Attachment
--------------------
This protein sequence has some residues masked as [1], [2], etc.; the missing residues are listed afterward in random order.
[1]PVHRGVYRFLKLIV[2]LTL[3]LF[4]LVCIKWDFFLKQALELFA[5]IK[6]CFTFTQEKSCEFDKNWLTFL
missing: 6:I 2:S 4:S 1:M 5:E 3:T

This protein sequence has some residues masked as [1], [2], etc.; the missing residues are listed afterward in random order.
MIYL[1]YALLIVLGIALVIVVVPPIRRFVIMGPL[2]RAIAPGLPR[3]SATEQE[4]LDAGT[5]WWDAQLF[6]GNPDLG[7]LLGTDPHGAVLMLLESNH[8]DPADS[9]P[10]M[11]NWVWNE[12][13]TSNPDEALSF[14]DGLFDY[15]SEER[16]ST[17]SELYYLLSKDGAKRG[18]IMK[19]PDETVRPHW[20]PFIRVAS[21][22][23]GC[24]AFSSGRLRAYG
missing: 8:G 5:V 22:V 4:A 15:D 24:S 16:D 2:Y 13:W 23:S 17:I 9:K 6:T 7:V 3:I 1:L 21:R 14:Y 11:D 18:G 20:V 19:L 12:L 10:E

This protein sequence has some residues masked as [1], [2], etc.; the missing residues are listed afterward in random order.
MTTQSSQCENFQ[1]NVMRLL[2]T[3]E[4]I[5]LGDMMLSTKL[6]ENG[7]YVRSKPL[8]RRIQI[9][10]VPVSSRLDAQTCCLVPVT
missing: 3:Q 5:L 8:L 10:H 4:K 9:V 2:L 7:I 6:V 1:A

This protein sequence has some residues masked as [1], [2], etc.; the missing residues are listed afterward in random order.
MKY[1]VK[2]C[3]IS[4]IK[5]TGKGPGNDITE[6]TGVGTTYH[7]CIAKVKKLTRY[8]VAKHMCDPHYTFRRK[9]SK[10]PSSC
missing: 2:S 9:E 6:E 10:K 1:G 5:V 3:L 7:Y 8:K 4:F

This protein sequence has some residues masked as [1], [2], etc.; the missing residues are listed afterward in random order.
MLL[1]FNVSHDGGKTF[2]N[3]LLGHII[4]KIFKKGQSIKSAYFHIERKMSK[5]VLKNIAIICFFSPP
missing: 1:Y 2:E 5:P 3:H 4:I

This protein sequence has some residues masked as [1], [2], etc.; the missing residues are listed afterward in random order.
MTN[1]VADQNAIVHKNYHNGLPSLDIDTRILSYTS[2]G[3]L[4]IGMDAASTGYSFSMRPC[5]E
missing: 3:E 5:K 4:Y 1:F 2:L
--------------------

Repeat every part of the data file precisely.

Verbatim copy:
This protein sequence has some residues masked as [1], [2], etc.; the missing residues are listed afterward in random order.
[1]PVHRGVYRFLKLIV[2]LTL[3]LF[4]LVCIKWDFFLKQALELFA[5]IK[6]CFTFTQEKSCEFDKNWLTFL
missing: 6:I 2:S 4:S 1:M 5:E 3:T

This protein sequence has some residues masked as [1], [2], etc.; the missing residues are listed afterward in random order.
MIYL[1]YALLIVLGIALVIVVVPPIRRFVIMGPL[2]RAIAPGLPR[3]SATEQE[4]LDAGT[5]WWDAQLF[6]GNPDLG[7]LLGTDPHGAVLMLLESNH[8]DPADS[9]P[10]M[11]NWVWNE[12][13]TSNPDEALSF[14]DGLFDY[15]SEER[16]ST[17]SELYYLLSKDGAKRG[18]IMK[19]PDETVRPHW[20]PFIRVAS[21][22][23]GC[24]AFSSGRLRAYG
missing: 8:G 5:V 22:V 4:A 15:D 24:S 16:D 2:Y 13:W 23:S 17:I 9:K 6:T 7:V 3:I 1:L 21:R 14:Y 11:D 18:G 20:V 19:L 12:L 10:E

This protein sequence has some residues masked as [1], [2], etc.; the missing residues are listed afterward in random order.
MTTQSSQCENFQ[1]NVMRLL[2]T[3]E[4]I[5]LGDMMLSTKL[6]ENG[7]YVRSKPL[8]RRIQI[9][10]VPVSSRLDAQTCCLVPVT
missing: 3:Q 5:L 8:L 10:H 4:K 9:V 2:L 7:I 6:V 1:A

This protein sequence has some residues masked as [1], [2], etc.; the missing residues are listed afterward in random order.
MKY[1]VK[2]C[3]IS[4]IK[5]TGKGPGNDITE[6]TGVGTTYH[7]CIAKVKKLTRY[8]VAKHMCDPHYTFRRK[9]SK[10]PSSC
missing: 2:S 9:E 6:E 10:K 1:G 5:V 3:L 7:Y 8:K 4:F

This protein sequence has some residues masked as [1], [2], etc.; the missing residues are listed afterward in random order.
MLL[1]FNVSHDGGKTF[2]N[3]LLGHII[4]KIFKKGQSIKSAYFHIERKMSK[5]VLKNIAIICFFSPP
missing: 1:Y 2:E 5:P 3:H 4:I

This protein sequence has some residues masked as [1], [2], etc.; the missing residues are listed afterward in random order.
MTN[1]VADQNAIVHKNYHNGLPSLDIDTRILSYTS[2]G[3]L[4]IGMDAASTGYSFSMRPC[5]E
missing: 3:E 5:K 4:Y 1:F 2:L